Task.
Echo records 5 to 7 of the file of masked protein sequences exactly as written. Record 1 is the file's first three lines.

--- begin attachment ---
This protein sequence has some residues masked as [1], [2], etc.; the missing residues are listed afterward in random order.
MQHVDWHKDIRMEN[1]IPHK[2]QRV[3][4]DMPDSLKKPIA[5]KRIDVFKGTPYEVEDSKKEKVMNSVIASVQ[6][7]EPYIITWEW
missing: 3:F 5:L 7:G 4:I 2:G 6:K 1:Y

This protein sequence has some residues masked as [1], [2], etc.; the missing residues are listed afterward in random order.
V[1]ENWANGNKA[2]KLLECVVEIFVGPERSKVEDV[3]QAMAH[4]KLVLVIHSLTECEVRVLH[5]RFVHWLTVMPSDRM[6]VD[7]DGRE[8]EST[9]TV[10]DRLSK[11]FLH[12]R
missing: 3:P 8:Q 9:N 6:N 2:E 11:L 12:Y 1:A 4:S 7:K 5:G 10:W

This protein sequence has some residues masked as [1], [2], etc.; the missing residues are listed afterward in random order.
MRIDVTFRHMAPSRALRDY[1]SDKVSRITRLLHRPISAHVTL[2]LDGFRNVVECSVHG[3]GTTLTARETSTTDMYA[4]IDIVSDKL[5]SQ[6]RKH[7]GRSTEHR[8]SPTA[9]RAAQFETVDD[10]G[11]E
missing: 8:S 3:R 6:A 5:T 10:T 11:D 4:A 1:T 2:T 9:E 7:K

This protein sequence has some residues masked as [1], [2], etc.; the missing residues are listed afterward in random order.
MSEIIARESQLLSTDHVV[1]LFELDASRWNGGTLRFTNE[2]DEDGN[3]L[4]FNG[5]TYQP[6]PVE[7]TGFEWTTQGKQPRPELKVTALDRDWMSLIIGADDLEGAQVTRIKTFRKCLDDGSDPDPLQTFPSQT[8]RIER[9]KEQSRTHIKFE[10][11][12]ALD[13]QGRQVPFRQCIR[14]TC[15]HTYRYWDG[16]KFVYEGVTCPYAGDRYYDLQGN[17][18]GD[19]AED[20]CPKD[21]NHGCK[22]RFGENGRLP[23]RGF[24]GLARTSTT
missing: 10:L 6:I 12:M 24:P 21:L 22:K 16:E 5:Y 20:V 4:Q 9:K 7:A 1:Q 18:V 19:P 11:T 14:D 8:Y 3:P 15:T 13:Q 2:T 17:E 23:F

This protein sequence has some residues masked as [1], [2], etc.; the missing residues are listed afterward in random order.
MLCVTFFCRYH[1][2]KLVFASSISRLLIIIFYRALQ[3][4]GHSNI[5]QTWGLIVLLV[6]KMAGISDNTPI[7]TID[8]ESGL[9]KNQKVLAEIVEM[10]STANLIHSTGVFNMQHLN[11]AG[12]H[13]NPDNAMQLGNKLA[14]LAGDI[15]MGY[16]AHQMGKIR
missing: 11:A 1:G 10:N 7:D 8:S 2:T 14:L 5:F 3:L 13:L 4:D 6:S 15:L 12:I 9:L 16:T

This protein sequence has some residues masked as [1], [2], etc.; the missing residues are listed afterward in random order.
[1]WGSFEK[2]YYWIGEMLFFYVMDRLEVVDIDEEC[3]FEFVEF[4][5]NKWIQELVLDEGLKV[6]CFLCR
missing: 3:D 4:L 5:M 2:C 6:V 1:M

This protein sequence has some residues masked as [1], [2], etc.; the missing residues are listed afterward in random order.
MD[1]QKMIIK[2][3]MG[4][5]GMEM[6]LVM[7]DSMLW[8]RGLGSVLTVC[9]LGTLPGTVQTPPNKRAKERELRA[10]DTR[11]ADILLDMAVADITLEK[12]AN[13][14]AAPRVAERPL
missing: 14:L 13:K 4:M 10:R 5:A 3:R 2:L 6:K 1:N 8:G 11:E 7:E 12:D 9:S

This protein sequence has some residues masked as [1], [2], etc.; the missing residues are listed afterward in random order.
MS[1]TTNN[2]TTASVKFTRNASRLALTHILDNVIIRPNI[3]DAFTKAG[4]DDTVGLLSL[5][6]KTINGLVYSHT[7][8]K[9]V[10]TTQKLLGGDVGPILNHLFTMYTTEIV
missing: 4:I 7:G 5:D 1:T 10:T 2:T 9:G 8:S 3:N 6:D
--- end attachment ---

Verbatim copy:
This protein sequence has some residues masked as [1], [2], etc.; the missing residues are listed afterward in random order.
MLCVTFFCRYH[1][2]KLVFASSISRLLIIIFYRALQ[3][4]GHSNI[5]QTWGLIVLLV[6]KMAGISDNTPI[7]TID[8]ESGL[9]KNQKVLAEIVEM[10]STANLIHSTGVFNMQHLN[11]AG[12]H[13]NPDNAMQLGNKLA[14]LAGDI[15]MGY[16]AHQMGKIR
missing: 11:A 1:G 10:N 7:D 8:S 2:T 14:L 5:F 3:L 13:L 4:D 6:S 15:L 12:I 9:L 16:T

This protein sequence has some residues masked as [1], [2], etc.; the missing residues are listed afterward in random order.
[1]WGSFEK[2]YYWIGEMLFFYVMDRLEVVDIDEEC[3]FEFVEF[4][5]NKWIQELVLDEGLKV[6]CFLCR
missing: 3:D 4:L 5:M 2:C 6:V 1:M

This protein sequence has some residues masked as [1], [2], etc.; the missing residues are listed afterward in random order.
MD[1]QKMIIK[2][3]MG[4][5]GMEM[6]LVM[7]DSMLW[8]RGLGSVLTVC[9]LGTLPGTVQTPPNKRAKERELRA[10]DTR[11]ADILLDMAVADITLEK[12]AN[13][14]AAPRVAERPL
missing: 14:L 13:K 4:M 10:R 5:A 3:R 2:L 6:K 1:N 8:G 11:E 7:E 12:D 9:S